"Je suis désolé."

Translation:I am sorry.

April 7, 2013



When speaking more casually, do people ever just say "désolé" the way we would just say "Sorry" instead of "I'm sorry", or should it always be the full "Je suis désolé"?

January 8, 2014


Yes, "désolé(e)" can be used by itself.

March 14, 2014


The same way you have.

I'm sorry = je suis désolé/désolée.
Sorry = désolé/désolée.

And "Je suis désolé" is more formal, and stronger than just "désolé", as "I'm sorry" is for just "sorry".

May 21, 2014


I've heard that "désolé" is a word you use for something you're truly sorry for whereas, "pardon" is better for when you're casually saying sorry.

April 17, 2018


I think Je suis désolée should be OK, since it's a woman speaking...

April 28, 2013


"Je suis désolé" or "Je suis désolée" are both ok. The voice is only a computer.

As Duo is only a computer and don't what is your gender, it accepts male and female adjectives as long the sentence is grammatically correct. Except if you have a clue in the sentence to show you have to use the male or the female form (and it's not the case here)

For instance: "Elle est désolée", can be only the female form.

May 21, 2014


So if the speaker is feminine, it should be "désolée"? And if the speaker speaker is masculine, it should be "désolé"?

June 2, 2015


yes and yes.

June 3, 2015



January 7, 2019


I agree! I had the same problem!

May 5, 2013


I answered that, and its right :)

December 6, 2013


@Nindy_Juls it feels awesome when that happens doesn't it?

Nice Job & sincere Congratulations! :-)

April 7, 2019


I wrote "I am upset" and Duolingo tells me it's not correct. But it was Duolingo who told me that désolé could be sorry or upset. I prefer upset so I can differentiate it from "pardon".

As Duolingo may be wrong, could someone tell me if "I am upset" is OK for désolé? Thanks a lot

April 19, 2013


in my opinion, I am upset is a bit too strong to just being sorry to elbow your way through the crowd.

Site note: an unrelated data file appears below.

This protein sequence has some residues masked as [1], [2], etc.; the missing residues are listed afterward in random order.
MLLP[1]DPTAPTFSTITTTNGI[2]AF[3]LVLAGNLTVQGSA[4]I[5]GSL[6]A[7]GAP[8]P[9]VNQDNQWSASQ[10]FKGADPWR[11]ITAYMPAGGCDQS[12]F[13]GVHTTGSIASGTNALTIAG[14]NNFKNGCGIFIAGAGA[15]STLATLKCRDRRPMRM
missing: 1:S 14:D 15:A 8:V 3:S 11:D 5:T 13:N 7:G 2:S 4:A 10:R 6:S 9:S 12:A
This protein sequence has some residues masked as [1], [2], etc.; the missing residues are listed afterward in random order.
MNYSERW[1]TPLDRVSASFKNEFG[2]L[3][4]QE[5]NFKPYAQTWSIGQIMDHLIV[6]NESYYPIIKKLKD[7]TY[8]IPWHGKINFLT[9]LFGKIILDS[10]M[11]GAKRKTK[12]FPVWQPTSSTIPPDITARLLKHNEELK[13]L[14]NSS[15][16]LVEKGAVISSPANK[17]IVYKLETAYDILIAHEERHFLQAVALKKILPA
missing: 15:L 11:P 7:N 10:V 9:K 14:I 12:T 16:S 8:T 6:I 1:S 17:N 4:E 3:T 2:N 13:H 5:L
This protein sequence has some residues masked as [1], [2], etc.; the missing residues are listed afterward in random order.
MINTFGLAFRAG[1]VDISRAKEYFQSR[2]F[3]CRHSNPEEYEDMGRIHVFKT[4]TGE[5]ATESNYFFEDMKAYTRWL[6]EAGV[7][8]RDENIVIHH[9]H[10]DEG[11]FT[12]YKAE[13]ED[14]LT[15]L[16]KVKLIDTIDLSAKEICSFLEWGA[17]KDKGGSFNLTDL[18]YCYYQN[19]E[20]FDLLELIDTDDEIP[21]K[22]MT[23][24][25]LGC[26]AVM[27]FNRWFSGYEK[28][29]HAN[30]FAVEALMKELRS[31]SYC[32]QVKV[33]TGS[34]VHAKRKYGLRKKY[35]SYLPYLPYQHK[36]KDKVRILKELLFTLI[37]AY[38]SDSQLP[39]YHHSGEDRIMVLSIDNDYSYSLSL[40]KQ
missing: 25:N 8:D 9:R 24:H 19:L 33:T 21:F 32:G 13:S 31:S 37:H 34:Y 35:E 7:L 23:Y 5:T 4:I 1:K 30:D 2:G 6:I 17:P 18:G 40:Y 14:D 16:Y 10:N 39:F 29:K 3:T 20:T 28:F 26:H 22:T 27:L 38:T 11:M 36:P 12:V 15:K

April 19, 2013


I second this opinion. Upset is wrong, because it's not the same meaning that "désolé"; "désolé" = sorry, and upset = bouleversé (when someone dies for instance) or fâché, vexé, etc...

May 21, 2014



January 7, 2019


I translated "je suis désole." as I am distressed. why isn't this correct. By the way, when hovering over the word "désole" afterwards, "distressed" was one of the translations.

April 7, 2013


I think that "distressed" is deeper than "sorry".

In French, "désolé" is polite and not very involving. Synonym: navré.

Then, you can complement with adverbs to reinforce the meaning: "je suis vraiment désolé", "je suis profondément navré", if you are very sorry.

April 7, 2013


"désolé" has several meaning. When you use it in the expression "Je suis désolé", it always means "I'm sorry". The other uses of the word "désolé" is litterary, and it means "lonely" in the expression "un paysage désolé", (lonely, sad, abandoned, desolated), the English "desolated" is from the French "désolé".

The third meaning is to saden, to make very sad. Cela me désole = it makes me very sad.

But these two meanings are very far from "sorry", don't confuse them!

Distressed or upset = bouleversé, not "désolé".


"bouleversé" and "désolé" have a very different meaning. Bouleversé here: http://dictionnaire.reverso.net/francais-anglais/boulevers%C3%A9

May 21, 2014



January 7, 2019


What the different of "pardon" and "désolé" ?

September 28, 2014


If you step on someone's foot, both are perfect.

September 28, 2014


If I had to guess, the first one is closer to pardon me or excuse me while desole is closer to I'm sorry.

December 31, 2015


I have always understood and heard desole to mean sad. Learning new nuances today.

June 19, 2014


"Triste" is better for sad. Je suis désolé . Maybe I am sad that I hurt you, which is closer to sorry and that is how you are most likely to hear it in French

December 29, 2018


I don't knowvthis one but i am having fun

October 15, 2014


I'm afraid it's too late now to say sorry, Duo

May 2, 2018


how does one know where to put the accents?

September 18, 2014


I got it wrong.

September 30, 2014


When are désolé, perdon, and je regrette used?

June 10, 2015


what is the difference between "désolée" and " désolé"?

October 17, 2015


an extra -e at the end of an adjective is the mark of the feminine gender.

Therefore "désolée" is said by a woman and "désolé" by a man.

October 18, 2015


Love that pronunciation

January 18, 2019


How do you know the difference between "I am" and "I'm"? Is it the same thing, still "je suis"?

February 28, 2019
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